A lot of smart folks keep asking me why AppCache isn't a good enough solution for "offline" and why it was necessary to invent Service Workers. It's a great question!
Motivated by the regrettably uneven browser support landscape for Service Workers, there's a real incentive to "just make something work offline" on iOS or old-IE. This phrasing obscures the primary experience difference between native apps and web content: native apps always "boot" when you tap on them. The legacy web, however, can take as long as the TCP timeout (2 minutes in many devices) to end in failure. That's a looooong time to be looking at a white screen.
But doesn't AppCache let you cache documents you might want offline? Sort of. Kinda. Ish. Turns out this only works in trivial cases. The issue is that the AppCache design only allows you to do "routing" using the FALLBACK section, and to trigger the FALLBACK URL (which can boot up, inspect it's environment, and do something custom) the request needs to have actually failed. To handle the general case -- a site with an unbounded set of URLs -- that means users are waiting on a flaky, slow network for minutes (if they're patient) before the the router page starts, which might then forward them on to content or a custom offline experience.
"But wait!", you say, "doesn't AppCache also allow you to put documents in the cache directly, bypassing all of that?". Yes, it does, but because of AppCache's atomic update system and practical limits to storage space, this means that the set of URLs in this list needs to be low and change infrequently. You see this play out, for example, in the AppCache manifests that major Google services like Google Docs generate. These services wind up with major complexity related to creating manifests on a per-user basis and managing the entries in them. Those entries are carefully curated from amongst the entire set of possible URLs to ensure high performance for the entries users are likely to visit offline, but this still leaves everything else at the mercy of network flakiness.
It's hard to stress enough how much better reliable performance is. Think of it this way: the first load of a native app sucks. It's gated by an app store and a huge download, but once you get to a point where the app is installed, that up-front cost is amortized across all app starts and none of those starts have a variable delay. Each application start is as fast as the last, no variance. What native apps deliver is reliable performance.
Remy Sharp blogged about the experience and expectation differences that we've worked hard to bake into Progressive Web Apps. Reliable performance is the most important of these and the reason Progressive Web Apps require Service Workers. It isn't that "offline" support doesn't matter -- it does -- but apps that work well offline are a subset of things that are apps, experiences you can trust to start any time, anywhere, on any connection.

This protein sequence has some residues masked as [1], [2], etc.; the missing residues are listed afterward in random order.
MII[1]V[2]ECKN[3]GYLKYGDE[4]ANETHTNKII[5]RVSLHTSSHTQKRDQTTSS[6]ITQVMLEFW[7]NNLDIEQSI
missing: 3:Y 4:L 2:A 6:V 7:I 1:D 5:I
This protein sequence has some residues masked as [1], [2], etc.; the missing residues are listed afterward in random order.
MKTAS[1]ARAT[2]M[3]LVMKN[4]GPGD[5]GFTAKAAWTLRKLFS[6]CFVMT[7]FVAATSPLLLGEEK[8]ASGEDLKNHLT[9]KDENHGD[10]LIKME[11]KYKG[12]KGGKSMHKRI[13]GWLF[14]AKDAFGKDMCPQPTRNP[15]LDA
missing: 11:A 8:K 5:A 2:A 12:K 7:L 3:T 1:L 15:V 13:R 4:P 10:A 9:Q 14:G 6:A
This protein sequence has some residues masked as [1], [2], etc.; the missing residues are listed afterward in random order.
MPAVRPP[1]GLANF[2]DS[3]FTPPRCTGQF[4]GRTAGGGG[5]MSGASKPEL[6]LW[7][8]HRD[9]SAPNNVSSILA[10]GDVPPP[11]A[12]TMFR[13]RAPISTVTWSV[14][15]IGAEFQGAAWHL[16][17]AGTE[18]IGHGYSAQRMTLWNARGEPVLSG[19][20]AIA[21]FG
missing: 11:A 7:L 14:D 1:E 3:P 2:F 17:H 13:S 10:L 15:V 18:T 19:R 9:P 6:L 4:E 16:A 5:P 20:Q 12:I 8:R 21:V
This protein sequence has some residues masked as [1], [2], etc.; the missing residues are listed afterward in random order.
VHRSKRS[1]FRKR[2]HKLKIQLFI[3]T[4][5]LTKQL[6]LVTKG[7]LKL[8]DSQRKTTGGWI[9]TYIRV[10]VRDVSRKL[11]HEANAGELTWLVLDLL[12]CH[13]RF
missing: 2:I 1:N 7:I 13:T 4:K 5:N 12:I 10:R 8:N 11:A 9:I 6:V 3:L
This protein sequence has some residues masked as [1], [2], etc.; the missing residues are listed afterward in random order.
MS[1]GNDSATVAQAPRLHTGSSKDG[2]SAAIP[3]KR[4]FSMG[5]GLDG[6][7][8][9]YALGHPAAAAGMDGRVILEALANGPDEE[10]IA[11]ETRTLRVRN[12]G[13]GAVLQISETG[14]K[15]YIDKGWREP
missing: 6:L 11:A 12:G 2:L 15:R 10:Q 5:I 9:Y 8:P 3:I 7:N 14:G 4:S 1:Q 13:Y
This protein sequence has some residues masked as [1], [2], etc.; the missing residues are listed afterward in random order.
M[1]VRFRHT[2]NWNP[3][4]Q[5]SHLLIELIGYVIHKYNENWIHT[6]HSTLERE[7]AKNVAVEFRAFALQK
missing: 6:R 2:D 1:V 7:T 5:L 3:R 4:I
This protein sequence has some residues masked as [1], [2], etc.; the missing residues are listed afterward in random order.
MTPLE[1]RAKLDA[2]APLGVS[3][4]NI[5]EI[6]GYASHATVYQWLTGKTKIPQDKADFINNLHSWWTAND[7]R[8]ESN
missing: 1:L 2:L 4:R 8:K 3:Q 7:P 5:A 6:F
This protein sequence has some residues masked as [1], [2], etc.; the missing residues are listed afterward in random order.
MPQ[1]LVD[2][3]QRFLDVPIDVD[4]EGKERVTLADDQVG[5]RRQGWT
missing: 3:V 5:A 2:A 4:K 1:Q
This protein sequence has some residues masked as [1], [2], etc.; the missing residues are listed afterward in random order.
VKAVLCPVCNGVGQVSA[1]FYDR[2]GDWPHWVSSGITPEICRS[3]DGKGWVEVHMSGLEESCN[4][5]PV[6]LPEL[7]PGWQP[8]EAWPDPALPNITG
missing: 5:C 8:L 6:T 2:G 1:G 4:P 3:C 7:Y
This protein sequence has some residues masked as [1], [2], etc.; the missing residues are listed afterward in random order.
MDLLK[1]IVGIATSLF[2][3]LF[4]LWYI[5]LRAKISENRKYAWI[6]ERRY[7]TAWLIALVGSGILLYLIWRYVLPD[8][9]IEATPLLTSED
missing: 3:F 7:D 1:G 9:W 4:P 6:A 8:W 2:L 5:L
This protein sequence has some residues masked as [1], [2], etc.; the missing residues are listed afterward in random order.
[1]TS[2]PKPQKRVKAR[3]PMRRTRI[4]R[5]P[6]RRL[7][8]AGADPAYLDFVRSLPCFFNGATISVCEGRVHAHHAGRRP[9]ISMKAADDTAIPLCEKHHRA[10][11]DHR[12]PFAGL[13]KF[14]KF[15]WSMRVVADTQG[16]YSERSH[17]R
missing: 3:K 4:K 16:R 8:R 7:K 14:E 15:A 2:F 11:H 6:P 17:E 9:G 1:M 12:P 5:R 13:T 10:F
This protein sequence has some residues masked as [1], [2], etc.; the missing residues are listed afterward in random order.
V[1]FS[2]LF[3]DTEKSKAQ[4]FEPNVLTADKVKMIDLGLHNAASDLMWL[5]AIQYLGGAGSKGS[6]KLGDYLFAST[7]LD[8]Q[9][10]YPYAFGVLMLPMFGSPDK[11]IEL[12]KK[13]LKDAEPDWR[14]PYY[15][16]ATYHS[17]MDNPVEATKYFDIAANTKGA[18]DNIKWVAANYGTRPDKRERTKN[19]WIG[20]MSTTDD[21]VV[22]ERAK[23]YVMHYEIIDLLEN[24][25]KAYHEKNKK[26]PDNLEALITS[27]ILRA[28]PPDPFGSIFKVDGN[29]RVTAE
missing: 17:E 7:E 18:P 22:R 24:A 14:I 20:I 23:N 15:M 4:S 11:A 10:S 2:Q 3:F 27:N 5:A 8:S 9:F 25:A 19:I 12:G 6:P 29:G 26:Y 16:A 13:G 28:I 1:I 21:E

I'll be speaking more about this at Google I/O in a few weeks, and I'm hugely excited about the ways that the web is going to get better this year; starting with experiences that always work.
Mark, apparently, "volunteered" me to give a lightning talk last night over a dinner that I wasn't at, so apologies in advance if I run short or long.
Something that comes up frequently in our work on the TAG is the relationship between extensibility as a principle and how it relates to specific features we want in the web platform. To get anywhere in these debates, I think it's worth zooming out a bit.
Extensibility, then, has been an effective tool in the modern era for trying to understand the hidden linkages between the strange fauna and flora of this alien world. We can almost always get somewhere by asking dumb questions like "so, how does this thing relate to that other thing over there?". We nearly always turn up some missing primitive that we can catalog and reuse on our shared exploration.
But I'd submit that Extensibility is a tool in the same sense as Standards: it's possible to drive yourself mad with them if you lose track of the goal. Despite our setting today, this isn't academic. We're doing it all for a reason, and that reason needs to be a goal we share.
I can't set goals for you, but I can tell you what mine are and ask you to join me in them. My specific goal, then, is to improve the rate of progress on the web for the benefit of users and developers, in that order.
Put another way, I want to ensure the web is the platform developers invest in first and most, and that they do so because it's the easiest, best way to deliver great experiences.
With that in mind, it's easier to be kind to proposals that come to the TAG for high-level features, particularly if they're forging new ground or opening up new fundamental capabilities that the web didn't have but that will enrich user's experiences by improving developer's options.
Extensibility and Standards are incredibly useful tools but they make crummy religions.
There will be new features that aren't extensible by default. That's OK. Not ideal, but OK and, sometimes, unavoidable. What is avoidable is leaving the web's features sealed shut, never asking the questions about how things relate; never connecting the dots.
That would be a damned shame. I'm grateful the TAG has joined some of us insurrectionists in asking these questions, but we've got a long way to go. And my hope as we go there together is that we don't mistake the means for the goals.
Recall that in 2012, Google, Apple, Blackberry, and a host of other vendors were all shipping browsers based on a single CSS engine (WebKit) without changing the -webkit- prefixes to be vendor-specific; e.g. -cr-, -apple-, or -bb-. As a result many experimental features experienced premature compatibility.Developers could get the benefits of broad feature support without a corresponding standard. This backed non-WebKit-based browsers into a terrible choice: "camp" on the other vendor’s prefixed behavior to render content correctly or suffer a loss of user and developer loyalty.